+
* A large portion of the secrets have no hints as to where they are. This means, if you want to uncover 100% of the secrets, you'll have to check every wall in every map, a tedious task.
  
 
==Media==
 
==Media==

Revision as of 23:21, 13 January 2022

Original North American box art.

Wolfenstein 3-D is a World War II themed first-person shooter developed by id Software and published by Apogee Software for MS-DOS on 1992-05-05, then ported to several other platforms. The game is the third game in the Wolfenstein series, and the first to use the Wolfenstein 3-D Engine. The game is based on a much older game, Castle Wolfenstein, and, like the original, you play a prisoner of war who must escape from a Nazi dungeon. Additional episodes were added where you infiltrate Nazi strongholds and kill Hitler and fictional Nazi leaders. Wolfenstein 3-D is a video game milestone being one of the first widely popular FPSes.

The game has been ported to several different platforms. There are effectively three versions of the game: the original MS-DOS release, the SNES and Apple IIgs port, and the Macintosh, 3DO, and Jaguar port.

Personal

I first played Wolfenstein 3-D in the early 1990s and was really impressed, not just by the 3D perspective, but also the gratuitous violence and digital speech. My favorite animation is the liquefaction death of Hitler. I rarely played the game fairly, usually relying on cheats to skip through most of the game, but I have played four of the episodes properly and have the feel of the game.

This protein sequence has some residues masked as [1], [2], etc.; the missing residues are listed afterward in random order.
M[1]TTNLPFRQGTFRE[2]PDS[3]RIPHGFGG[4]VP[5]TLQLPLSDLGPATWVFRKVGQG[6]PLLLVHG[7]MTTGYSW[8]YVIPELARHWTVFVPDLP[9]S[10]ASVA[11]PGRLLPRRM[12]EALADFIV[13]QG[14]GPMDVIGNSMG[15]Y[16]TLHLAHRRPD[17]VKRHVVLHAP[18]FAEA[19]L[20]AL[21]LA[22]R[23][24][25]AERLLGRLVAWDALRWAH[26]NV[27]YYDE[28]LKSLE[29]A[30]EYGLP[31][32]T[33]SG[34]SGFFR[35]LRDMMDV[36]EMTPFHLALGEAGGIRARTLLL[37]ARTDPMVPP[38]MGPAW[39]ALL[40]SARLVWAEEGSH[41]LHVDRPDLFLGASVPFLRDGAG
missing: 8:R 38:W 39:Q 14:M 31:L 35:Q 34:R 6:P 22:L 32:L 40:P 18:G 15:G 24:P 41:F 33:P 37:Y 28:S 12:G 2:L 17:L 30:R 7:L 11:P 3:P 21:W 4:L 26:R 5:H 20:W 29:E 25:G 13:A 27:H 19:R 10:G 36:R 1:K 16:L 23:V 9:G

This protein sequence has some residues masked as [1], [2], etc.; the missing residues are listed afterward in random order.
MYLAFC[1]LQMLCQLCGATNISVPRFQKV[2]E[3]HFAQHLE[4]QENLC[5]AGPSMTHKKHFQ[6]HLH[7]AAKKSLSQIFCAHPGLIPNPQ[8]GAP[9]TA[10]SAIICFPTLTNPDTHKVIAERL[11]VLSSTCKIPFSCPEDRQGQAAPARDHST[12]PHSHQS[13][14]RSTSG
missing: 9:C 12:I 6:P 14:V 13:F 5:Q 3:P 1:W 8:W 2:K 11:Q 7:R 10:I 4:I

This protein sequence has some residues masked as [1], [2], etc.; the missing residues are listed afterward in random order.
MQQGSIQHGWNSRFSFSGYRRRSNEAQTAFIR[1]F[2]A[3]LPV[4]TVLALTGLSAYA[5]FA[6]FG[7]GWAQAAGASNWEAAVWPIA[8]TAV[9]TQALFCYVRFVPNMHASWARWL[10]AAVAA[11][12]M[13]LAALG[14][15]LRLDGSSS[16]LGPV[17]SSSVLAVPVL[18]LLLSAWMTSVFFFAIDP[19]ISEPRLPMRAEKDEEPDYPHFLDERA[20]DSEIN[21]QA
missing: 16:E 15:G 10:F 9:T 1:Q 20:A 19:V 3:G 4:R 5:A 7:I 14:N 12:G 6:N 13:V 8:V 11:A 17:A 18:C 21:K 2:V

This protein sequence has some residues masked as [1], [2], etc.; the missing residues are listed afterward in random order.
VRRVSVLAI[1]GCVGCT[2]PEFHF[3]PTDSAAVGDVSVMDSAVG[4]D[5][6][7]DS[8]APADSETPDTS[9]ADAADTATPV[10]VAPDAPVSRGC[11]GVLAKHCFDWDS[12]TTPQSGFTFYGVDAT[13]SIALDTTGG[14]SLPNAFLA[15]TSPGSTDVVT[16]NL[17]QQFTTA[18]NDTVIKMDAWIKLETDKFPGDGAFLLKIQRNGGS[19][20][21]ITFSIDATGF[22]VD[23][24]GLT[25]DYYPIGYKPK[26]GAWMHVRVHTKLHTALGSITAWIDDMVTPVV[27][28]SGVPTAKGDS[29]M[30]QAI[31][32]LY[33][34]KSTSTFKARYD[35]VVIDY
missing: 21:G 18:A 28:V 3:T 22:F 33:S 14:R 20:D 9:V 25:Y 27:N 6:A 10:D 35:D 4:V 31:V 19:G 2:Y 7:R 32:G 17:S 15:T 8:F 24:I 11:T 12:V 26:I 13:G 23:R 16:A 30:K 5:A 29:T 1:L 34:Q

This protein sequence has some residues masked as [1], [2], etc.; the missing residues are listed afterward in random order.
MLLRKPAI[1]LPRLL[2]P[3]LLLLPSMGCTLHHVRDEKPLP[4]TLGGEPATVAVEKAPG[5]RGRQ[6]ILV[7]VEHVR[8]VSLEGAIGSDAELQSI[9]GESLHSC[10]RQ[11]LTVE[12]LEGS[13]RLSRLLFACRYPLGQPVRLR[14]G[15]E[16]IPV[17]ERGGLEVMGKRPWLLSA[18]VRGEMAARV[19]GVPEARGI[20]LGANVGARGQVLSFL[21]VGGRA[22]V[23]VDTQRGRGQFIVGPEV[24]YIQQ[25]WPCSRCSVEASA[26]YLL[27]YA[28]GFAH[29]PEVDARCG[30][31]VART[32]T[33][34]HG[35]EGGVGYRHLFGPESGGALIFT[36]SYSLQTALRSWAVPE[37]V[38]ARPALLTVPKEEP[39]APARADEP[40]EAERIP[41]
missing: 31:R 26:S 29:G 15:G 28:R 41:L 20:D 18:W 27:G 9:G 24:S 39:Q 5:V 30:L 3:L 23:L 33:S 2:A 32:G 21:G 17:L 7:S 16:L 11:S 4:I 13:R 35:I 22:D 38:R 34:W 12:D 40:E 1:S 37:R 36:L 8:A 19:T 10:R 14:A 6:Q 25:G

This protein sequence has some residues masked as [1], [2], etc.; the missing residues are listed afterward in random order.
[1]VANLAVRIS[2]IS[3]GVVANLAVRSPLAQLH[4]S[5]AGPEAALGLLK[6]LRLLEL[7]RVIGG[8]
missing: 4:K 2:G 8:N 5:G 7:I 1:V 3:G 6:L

This was also one of the first games I spent a lot of time trying to modify. Before I had Internet access, I was able to get my hands on a map editor, and I made several custom maps for the game.

Status

I own Wolfenstein 3-D on Steam. I have beaten the first five episodes at Bring 'Em On difficulty.

Review

Video Game Review Icon - Enjoyment.png Video Game Review Icon - Control.png Video Game Review Icon - Appearance.png Video Game Review Icon - Sound.png Video Game Review Icon - Replayability.png
4 5 7 6 6

Best Version: DOS

— This section contains spoilers! —

Good

  • The game, for its time, is a beautiful example of a first-person shooter done right.
  • John Carmack's 3D engine is lightning fast, it even worked on medium-level hardware of the time.
  • Though cartoonish, the graphics are well-drawn and attractive. Adrian Carmack's pixel art is top-notch.